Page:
Author: Mary Shelley
Date Finished: October 21, 2007
I think that I put a stigma on classical literature. I expect them all to be difficult to read and comprehend or frankly just boring. Kind of like Howards End, which I struggled through last month. Because of these feelings, I put off this type of literature. In the case of this book, I wrongly judged the book.
The book begins with letters from a man, Walton, to his sister. He is on a journey, presumably near the Arctic, and he encounters a man who is in search of another man. The man, of course, is Frankenstein, and he relates his story to Walton of how he created a monster. While the name Frankenstein (often mistaken for the monster) is incredibly well-known, I was surprised at how little of the actual story I was familiar with. Frankenstein creates his monster--pieced together from parts of several beings--and when he first sees the monster hovering over him, he realizes the wrong he has done. The monster, lonely and misunderstood, leaves for a few years but reenters the story after he kills Frankensteins little brother. It seems he sees his strength and horror as a type of power of Frankenstein; he uses this power to his advantage after he realizes he has no place in society and thus bribes Frankenstein to make him a mate. Frankenstein refuses and the lives become devoted to chasing and hiding from one another.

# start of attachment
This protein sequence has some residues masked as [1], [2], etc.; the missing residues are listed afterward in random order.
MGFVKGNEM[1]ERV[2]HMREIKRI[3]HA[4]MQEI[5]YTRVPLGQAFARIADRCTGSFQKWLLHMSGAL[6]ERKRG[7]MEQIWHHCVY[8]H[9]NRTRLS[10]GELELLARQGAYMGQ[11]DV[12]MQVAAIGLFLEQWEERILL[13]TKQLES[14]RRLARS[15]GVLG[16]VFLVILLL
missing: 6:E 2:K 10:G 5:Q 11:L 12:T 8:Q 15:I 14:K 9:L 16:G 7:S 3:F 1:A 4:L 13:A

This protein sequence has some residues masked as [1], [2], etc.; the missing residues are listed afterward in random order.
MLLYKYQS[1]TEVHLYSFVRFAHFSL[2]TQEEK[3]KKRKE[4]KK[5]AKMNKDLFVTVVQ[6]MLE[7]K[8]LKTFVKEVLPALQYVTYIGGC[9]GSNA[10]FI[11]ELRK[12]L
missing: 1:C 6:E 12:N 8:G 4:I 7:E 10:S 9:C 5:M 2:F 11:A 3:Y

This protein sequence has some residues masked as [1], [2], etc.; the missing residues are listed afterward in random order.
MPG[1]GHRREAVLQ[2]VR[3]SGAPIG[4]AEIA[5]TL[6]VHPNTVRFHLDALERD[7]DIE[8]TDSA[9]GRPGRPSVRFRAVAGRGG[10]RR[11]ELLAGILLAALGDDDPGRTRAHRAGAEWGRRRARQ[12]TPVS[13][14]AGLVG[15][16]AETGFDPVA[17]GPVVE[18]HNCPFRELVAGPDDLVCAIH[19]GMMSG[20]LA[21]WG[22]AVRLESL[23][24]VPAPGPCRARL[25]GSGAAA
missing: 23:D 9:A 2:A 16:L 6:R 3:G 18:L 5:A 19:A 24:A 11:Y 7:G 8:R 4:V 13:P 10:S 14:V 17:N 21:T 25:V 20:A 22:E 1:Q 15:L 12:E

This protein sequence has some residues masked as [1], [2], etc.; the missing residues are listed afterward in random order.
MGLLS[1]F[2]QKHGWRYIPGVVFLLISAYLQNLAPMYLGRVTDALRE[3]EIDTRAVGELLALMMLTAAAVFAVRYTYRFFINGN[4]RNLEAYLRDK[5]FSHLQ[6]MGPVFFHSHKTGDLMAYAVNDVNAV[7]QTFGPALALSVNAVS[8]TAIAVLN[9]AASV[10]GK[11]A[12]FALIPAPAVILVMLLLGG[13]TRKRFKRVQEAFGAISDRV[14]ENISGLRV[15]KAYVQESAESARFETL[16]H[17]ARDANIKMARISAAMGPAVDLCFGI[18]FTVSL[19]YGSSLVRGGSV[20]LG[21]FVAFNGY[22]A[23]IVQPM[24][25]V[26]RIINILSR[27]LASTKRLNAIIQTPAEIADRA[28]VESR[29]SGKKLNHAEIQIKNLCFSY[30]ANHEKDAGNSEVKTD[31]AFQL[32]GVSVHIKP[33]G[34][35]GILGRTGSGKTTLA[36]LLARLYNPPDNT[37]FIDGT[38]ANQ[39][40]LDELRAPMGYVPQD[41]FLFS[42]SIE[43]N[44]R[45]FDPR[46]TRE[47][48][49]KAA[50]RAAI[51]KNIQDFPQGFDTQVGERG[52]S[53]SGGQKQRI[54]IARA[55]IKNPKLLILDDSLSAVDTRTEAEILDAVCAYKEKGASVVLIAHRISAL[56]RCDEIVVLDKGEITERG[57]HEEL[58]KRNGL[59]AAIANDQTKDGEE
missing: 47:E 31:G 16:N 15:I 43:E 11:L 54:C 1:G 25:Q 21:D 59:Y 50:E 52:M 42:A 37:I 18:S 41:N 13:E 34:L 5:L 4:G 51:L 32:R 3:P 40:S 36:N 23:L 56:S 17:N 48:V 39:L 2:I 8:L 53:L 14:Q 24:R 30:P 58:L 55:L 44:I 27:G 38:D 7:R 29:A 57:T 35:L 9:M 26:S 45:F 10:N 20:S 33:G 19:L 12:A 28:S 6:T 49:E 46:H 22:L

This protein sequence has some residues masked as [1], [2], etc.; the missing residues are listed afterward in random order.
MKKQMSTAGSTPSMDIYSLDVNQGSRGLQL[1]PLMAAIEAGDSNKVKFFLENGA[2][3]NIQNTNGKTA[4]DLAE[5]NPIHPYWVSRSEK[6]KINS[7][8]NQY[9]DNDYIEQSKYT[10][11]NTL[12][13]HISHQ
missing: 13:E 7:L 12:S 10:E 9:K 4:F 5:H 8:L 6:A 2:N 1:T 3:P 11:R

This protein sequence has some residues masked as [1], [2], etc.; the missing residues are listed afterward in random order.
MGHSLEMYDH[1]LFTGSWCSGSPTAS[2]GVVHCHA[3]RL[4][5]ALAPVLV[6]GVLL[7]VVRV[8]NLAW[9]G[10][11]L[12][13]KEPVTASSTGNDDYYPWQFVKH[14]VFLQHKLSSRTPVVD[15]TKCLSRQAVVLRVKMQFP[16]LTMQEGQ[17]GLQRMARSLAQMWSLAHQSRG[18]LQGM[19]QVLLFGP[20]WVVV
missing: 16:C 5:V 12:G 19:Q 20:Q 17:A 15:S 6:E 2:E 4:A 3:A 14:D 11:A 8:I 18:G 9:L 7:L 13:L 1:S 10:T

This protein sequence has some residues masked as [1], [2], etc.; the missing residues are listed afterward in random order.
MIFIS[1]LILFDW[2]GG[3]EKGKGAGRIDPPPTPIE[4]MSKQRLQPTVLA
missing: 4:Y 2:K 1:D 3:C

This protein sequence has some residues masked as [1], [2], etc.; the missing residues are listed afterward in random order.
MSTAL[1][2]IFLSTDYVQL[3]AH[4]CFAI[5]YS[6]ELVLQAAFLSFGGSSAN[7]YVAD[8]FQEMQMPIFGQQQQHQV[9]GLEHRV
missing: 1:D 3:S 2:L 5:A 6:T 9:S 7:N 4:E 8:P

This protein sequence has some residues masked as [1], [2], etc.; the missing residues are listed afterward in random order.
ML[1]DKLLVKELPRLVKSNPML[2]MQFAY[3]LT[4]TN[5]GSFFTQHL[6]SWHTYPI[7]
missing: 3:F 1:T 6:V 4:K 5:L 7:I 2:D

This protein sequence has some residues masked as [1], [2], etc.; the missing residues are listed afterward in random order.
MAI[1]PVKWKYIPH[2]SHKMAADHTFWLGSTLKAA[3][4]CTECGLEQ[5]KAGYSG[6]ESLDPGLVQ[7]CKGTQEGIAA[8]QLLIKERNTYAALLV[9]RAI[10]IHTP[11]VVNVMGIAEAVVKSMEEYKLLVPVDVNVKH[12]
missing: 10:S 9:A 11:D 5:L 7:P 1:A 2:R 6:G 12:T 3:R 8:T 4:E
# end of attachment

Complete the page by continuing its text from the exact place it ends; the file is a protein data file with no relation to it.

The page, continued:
While I really liked the story and felt myself being drawn into the details, I am not--nor never have been--a fan of romantic literature. Some of the passages are bogged down with romantic details (nature and such) that I started to become a little impatient with. Otherwise, it was a good and surprisingly quick/easy read. I kind of had a "seriously?" moment at the very end, but overall I thought Shelley did a fantastic job at probing at the depth of human nature.